Africa in My Soul: Memoir of a Childhood Interrupted
Africa in My Soul: Memoir of a Childhood Interrupted is the true story of my turbulent, and sometimes joyous, years growing up in a third-world culture. When I was eight, my family and I started preparing to go to Nigeria, West Africa. My parents were to serve as Protestant missionaries with the Sudan Interior Mission (SIM). My family included my mother and dad, my older sister named Maria, and my younger twin brother and sister named Edward and Ann.
In the book, I describe my years growing up in the boarding school from sixth grade through graduating from twelfth grade in high school. My parents were transferred many times from one station to another across Nigeria which is common practice. This left me without a real sense of “having a home.”
While in Africa, I suffered from intense loneliness and homesickness. Because no mission high school was readily available for my older sister, she had to be left behind in the states with a church family. Leaving Maria behind angered and hurt me deeply, as Maria, my sister, and I were very close; I missed her terribly.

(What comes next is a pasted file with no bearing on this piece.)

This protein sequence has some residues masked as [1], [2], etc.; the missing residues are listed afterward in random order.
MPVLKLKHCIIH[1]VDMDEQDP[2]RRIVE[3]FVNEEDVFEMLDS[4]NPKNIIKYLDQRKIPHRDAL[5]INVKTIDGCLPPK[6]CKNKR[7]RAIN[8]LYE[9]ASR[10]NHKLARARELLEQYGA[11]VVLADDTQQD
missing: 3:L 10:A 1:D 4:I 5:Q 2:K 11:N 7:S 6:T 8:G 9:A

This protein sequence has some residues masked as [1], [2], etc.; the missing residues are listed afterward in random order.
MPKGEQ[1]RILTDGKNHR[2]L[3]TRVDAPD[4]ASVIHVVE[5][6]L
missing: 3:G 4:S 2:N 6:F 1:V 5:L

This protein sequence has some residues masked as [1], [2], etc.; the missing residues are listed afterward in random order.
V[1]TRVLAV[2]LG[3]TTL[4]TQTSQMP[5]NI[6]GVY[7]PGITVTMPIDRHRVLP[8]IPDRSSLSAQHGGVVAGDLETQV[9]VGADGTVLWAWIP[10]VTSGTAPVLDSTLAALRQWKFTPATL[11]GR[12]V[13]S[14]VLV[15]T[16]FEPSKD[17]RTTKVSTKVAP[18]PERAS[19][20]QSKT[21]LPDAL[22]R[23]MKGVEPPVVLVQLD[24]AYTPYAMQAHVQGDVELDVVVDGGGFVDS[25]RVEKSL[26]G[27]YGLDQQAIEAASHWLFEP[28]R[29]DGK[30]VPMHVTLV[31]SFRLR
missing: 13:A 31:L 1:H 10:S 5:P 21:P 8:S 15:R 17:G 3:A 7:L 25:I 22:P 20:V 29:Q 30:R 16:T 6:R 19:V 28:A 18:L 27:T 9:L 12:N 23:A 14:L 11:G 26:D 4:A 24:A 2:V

The boarding school experience for me was very painful, and I had a hard time adjusting. While there, I suffered mental, physical, spiritual, and sexual abuse. But, I was a determined young girl and developed defense mechanisms. Although some were dysfunctional, they helped me deal with the challenges I was faced with—I describe my coping strategies in the book.
However, I had some very exciting things happen to me in Africa. I was the first white girl to visit in a remote village. While there, the village chief offered my father a goat and two pigs for my hand in marriage. I was witness to a private tribal ritual called the Fulani Tribal Beatings where young men had to endure beatings with a stick across the chest while showing no outward signs of pain in order to become a man and get married.
To me, Africa was a land of magic. I dearly love Africa, and everything about it. The African people are warm and kind; the friendliest people you will meet. And I have been back to my “home-away-from-home” twice since I left it in 1967. Africa is always fresh on my mind and deep in my heart.